[Editor’s Note: In this instalment of I•CONnect’s Book Review Series, Oran Doyle reviews The United Kingdom and the Federal Idea (Robert Schütze and Stephen Tierney eds., Hart Publishing 2018).]
–Oran Doyle, Trinity College Dublin; University of Pennsylvania
Laws do not exist as abstract disembodied propositions, akin to the axioms of geometry, but rather hold true in particular places at particular times. In a simple view of the post-colonial world, laws form the legal system of a state and have the same geographic extent as that state. But this picture is complicated by the laws of supranational or international organisations as well as by intra-state territorial differentiation.
Federalism, understood broadly, provides a conceptual framework that explains both how laws can a have different geographic dimension from the state and how different legal systems can apply in the same geographic area. Federal structures allow discrete political communities to be combined and/or recognised within a larger political entity. To prevent the larger political entity collapsing into a welter of competing and contradictory laws, however, some central authority must ensure the unity of the system as a whole. But the assertion of that authority may make the federal arrangements unacceptable to one or more of the discrete political communities.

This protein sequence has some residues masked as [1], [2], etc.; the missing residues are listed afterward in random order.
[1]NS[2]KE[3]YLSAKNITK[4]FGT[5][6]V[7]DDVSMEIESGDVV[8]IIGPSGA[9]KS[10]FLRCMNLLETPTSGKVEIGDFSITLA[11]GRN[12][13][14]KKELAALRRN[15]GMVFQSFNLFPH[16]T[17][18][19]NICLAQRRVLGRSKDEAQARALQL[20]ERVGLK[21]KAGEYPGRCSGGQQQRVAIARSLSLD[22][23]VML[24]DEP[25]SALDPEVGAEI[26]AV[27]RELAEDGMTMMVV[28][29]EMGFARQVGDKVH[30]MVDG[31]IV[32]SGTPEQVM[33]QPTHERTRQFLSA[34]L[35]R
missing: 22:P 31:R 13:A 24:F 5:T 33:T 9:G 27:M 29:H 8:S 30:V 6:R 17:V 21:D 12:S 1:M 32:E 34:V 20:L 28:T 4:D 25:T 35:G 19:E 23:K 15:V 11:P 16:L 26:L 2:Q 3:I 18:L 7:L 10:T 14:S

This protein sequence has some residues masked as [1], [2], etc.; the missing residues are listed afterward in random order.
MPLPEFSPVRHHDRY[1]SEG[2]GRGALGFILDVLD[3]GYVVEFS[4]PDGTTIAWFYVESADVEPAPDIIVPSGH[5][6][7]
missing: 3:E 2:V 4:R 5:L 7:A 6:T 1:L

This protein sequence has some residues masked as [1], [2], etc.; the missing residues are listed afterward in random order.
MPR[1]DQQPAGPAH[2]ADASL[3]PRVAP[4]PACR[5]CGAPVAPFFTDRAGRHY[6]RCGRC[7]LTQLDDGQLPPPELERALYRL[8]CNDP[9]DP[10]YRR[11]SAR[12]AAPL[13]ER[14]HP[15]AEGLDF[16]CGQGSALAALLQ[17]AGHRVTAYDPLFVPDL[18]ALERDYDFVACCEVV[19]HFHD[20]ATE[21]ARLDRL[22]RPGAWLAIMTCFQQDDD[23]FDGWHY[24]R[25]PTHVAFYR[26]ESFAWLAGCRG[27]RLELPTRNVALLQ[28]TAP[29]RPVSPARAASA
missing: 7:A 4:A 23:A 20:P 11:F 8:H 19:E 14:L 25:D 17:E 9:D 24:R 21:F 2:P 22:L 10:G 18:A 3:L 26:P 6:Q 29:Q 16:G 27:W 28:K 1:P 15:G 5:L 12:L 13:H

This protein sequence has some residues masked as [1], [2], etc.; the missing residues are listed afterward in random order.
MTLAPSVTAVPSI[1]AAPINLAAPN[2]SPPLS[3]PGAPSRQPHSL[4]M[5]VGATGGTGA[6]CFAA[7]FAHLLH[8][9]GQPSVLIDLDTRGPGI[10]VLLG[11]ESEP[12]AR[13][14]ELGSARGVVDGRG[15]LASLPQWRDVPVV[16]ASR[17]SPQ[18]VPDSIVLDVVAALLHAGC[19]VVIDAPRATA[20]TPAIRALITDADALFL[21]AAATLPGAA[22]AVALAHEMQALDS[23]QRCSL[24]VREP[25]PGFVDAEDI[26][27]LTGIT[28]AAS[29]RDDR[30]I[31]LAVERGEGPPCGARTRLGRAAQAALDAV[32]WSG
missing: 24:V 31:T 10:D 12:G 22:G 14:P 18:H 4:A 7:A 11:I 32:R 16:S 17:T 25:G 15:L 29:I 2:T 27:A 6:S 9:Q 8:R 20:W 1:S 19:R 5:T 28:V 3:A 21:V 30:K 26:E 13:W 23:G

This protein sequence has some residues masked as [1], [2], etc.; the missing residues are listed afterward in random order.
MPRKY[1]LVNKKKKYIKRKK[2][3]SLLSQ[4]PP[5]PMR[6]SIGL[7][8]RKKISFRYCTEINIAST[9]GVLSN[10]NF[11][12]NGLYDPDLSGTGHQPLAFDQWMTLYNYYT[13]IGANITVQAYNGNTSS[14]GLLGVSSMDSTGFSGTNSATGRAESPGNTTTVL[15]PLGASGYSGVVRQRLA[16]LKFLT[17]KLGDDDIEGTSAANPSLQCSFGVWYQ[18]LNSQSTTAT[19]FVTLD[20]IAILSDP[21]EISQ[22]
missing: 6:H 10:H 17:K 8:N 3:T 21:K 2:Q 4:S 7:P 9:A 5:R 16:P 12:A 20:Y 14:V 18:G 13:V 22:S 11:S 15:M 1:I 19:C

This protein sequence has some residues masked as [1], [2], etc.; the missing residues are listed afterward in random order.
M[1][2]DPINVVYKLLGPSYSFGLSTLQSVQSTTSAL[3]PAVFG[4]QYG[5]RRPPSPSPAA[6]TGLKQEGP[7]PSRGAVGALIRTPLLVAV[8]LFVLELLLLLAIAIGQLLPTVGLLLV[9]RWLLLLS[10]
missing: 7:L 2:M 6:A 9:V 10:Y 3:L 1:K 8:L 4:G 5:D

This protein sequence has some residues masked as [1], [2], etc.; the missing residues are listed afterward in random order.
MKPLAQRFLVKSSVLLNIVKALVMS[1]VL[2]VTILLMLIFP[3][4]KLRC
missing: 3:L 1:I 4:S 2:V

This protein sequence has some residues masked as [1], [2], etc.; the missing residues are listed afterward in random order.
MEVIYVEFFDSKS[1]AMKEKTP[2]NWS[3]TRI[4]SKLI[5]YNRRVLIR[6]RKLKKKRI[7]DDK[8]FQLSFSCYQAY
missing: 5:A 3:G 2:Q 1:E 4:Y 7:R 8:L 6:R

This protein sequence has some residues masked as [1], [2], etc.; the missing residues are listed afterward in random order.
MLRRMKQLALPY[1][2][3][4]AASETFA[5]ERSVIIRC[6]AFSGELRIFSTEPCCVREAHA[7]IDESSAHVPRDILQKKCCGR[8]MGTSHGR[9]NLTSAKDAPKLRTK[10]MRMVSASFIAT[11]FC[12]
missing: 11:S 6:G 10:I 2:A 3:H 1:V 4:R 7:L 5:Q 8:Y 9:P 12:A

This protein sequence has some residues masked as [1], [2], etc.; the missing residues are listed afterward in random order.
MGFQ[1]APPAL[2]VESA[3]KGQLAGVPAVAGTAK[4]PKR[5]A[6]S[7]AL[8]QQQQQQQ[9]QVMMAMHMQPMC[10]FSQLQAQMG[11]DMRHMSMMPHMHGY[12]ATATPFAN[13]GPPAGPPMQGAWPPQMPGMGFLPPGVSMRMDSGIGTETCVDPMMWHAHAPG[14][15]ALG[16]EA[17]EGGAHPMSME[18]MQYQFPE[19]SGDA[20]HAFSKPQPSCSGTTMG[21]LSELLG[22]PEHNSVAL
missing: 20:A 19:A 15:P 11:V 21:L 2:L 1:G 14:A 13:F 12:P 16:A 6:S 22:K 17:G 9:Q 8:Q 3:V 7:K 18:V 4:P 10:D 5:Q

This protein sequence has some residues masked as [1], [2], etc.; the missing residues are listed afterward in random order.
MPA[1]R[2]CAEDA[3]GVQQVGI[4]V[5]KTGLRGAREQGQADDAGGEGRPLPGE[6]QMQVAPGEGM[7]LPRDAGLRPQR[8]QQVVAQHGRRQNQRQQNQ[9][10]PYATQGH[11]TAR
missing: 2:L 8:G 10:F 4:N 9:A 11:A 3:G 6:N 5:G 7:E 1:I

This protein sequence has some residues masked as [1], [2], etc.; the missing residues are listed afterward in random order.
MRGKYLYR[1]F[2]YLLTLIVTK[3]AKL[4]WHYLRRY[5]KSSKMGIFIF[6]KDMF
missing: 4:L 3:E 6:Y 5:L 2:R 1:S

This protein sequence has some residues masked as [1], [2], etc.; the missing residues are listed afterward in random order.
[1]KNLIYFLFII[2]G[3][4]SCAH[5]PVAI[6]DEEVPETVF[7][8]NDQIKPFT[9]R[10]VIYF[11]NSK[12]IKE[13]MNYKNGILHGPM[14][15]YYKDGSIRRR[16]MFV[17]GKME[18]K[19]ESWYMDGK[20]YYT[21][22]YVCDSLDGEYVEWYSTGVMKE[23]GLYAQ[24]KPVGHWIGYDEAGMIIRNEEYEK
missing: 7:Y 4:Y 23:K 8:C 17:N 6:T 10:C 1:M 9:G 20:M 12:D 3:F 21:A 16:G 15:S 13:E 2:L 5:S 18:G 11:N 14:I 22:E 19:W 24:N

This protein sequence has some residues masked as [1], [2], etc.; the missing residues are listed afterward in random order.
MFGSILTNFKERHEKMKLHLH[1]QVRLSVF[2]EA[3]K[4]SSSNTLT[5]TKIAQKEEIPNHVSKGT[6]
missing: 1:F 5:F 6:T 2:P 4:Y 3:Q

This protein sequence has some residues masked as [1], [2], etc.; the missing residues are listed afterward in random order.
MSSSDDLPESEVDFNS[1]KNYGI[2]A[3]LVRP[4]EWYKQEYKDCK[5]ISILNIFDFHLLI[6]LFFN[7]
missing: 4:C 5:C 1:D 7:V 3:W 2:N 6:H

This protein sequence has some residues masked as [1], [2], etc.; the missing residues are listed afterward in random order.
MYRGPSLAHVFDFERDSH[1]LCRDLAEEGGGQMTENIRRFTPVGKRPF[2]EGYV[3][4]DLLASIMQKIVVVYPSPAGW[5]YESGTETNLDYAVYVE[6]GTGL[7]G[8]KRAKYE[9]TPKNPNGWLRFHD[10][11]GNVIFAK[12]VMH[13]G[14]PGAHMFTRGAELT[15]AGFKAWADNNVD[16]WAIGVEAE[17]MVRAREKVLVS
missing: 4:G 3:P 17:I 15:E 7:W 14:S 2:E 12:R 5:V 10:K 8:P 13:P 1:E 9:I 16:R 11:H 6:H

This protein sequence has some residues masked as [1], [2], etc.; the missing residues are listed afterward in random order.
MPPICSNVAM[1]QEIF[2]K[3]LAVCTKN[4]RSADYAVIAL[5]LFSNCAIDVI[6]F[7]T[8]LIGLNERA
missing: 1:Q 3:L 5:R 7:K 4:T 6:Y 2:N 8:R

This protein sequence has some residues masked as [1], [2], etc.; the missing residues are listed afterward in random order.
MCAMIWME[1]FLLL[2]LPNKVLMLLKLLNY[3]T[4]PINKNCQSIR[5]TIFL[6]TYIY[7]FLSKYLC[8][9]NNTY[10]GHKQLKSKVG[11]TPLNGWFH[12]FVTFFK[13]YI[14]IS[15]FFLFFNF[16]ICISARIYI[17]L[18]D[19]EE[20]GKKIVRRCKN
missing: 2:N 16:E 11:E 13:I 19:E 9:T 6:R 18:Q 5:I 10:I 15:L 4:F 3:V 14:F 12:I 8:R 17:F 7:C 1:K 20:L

The United Kingdom and the Federal Idea engages these issues with breadth, depth and rigour, in the exciting crucible of law and politics that is the UK Constitution. Ten thematic chapters, previously presented at a workshop in late 2015, are bookended by a thought-provoking Introduction and Conclusion, penned by Robert Schütze and David Armitage respectively. Although the UK is often characterised as devolutionary rather than federal, the contributors mostly adopt a less exacting account of federalism as, in Armitage’s words, ‘a family of ideas and practices’ (278) rather than specific institutional prescriptions.Read the rest of this entry…